Amyotrophic lateral sclerosis (ALS)
ALS is a fatal neurodegenerative disease characterized by the selective and progressive degeneration of motor neurons in the brain, brainstem and spinal cord. Motor neuron deterioration leads to muscle weakness and results in death of the patient due to respiratory failure, typically within 3 to 5 years after diagnosis. The lifetime risk of developing ALS is estimated to be ~1 in 400¹⁾. Currently, two palliative treatments, riluzole and edaravone, have been approved by FDA, however their efficacy is limited and there are no effective approved treatments²⁾.
An intronic hexanucleotide tandem repeat expansion in C9ORF72
Approximately 10% of ALS is classified as familial, whereas the remaining 90% of cases are considered sporadic. An intronic hexanucleotide (GGGGCC) tandem repeat expansion was identified in the C9ORF72 gene, which is the most common genetic mutation in ALS found in ~40% of familial ALS and ~7% of sporadic ALS cases in European ancestry³⁾ (Fig.1). While healthy individuals usually harbor up to 24 units of the hexanucleotide repeat in C9ORF72, ALS patients have more than 24, and sometimes up to hundreds or even thousands repeat units⁴⁾.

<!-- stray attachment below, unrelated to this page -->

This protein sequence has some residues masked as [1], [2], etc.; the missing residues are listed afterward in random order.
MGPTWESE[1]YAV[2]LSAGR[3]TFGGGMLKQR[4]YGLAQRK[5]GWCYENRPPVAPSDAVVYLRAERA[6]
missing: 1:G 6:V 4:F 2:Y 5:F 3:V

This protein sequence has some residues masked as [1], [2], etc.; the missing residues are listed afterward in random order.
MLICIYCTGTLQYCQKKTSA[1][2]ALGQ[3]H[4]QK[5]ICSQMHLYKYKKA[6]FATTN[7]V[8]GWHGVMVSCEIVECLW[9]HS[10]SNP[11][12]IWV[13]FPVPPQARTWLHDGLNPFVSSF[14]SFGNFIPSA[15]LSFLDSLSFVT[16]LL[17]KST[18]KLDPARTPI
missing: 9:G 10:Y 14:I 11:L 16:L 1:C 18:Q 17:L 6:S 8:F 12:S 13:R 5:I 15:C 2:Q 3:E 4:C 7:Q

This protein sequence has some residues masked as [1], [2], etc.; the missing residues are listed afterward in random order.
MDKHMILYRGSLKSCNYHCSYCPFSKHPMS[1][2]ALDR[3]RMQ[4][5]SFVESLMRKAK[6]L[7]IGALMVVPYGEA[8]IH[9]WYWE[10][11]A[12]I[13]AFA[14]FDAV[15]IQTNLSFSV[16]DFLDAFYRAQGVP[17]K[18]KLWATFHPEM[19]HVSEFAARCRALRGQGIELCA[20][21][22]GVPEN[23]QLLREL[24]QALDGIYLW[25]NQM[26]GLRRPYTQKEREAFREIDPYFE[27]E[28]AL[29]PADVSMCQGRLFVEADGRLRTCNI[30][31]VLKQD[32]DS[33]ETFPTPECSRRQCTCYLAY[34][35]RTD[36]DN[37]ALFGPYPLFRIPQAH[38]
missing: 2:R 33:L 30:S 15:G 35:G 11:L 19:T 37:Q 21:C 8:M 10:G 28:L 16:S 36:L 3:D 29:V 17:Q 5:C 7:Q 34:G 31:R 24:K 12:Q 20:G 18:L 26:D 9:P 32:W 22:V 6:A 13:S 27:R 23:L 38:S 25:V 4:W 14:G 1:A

Loss- and gain-of-function C9ORF72 mechanisms
The hexanucleotide repeat expansion in C9OFR72 contributes to neurodegeneration by both loss-of-function (decreased C9ORF72 protein levels) and gain-of-function (dipeptide repeat proteins (DPRs) production derived from the hexanucleotide repeat expansion) mechanisms⁵⁾ (Fig.2). Reduced C9ORF72 levels lead to fewer lysosomes in motor neurons, and this may be due in part to altered trafficking of endosomal vesicles and Mannose-6-Phosphate Receptor (M6PR)⁺ vesicles. Defects in lysosomal biogenesis leads to the accumulation of glutamate receptors on the cell surface and increased susceptibility to glutamate (a neurotransmitter)-induced excitotoxicity. Additionally, the clearance of DPRs which have been shown to induce toxicity is impaired⁵⁾. As a gain-of-function mechanism, DPRs are generated from the transcripts of the C9ORF72 gene containing GGGGCC repeats by repeat-associated non-AUG translation. DPRs induce aberrant splicing and dysfunction of EAAT2 glutamate transporter in astrocytes and reduce their rate of glutamate uptake⁵⁾⁶⁾. Aberrant splicing and loss of EAAT2 protein were observed in the motor cortex and spinal cord of ALS patients, and this leads to increased extracellular glutamate and excitotoxic neuronal degeneration⁷⁾. In addition, DPRs reduced the survival of induced motor neurons (iMN) which are driven from iPS cells and importantly, C9ORF72+/-, C9ORF72-/- and C9ORF72 patient iMNs survival were reduced significantly faster than controls in response to DPRs⁵⁾. These data suggest that loss- and gain-of-function C9ORF72 mechanisms by the hexanucleotide repeat expansion can cooperate to cause neurodegeneration in ALS, and that a drug developed to replace C9ORF72 function may be required.
Inhibition of PYKfyve with small molecules rescues the neurodegenerative mechanisms in cellular and animal ALS-models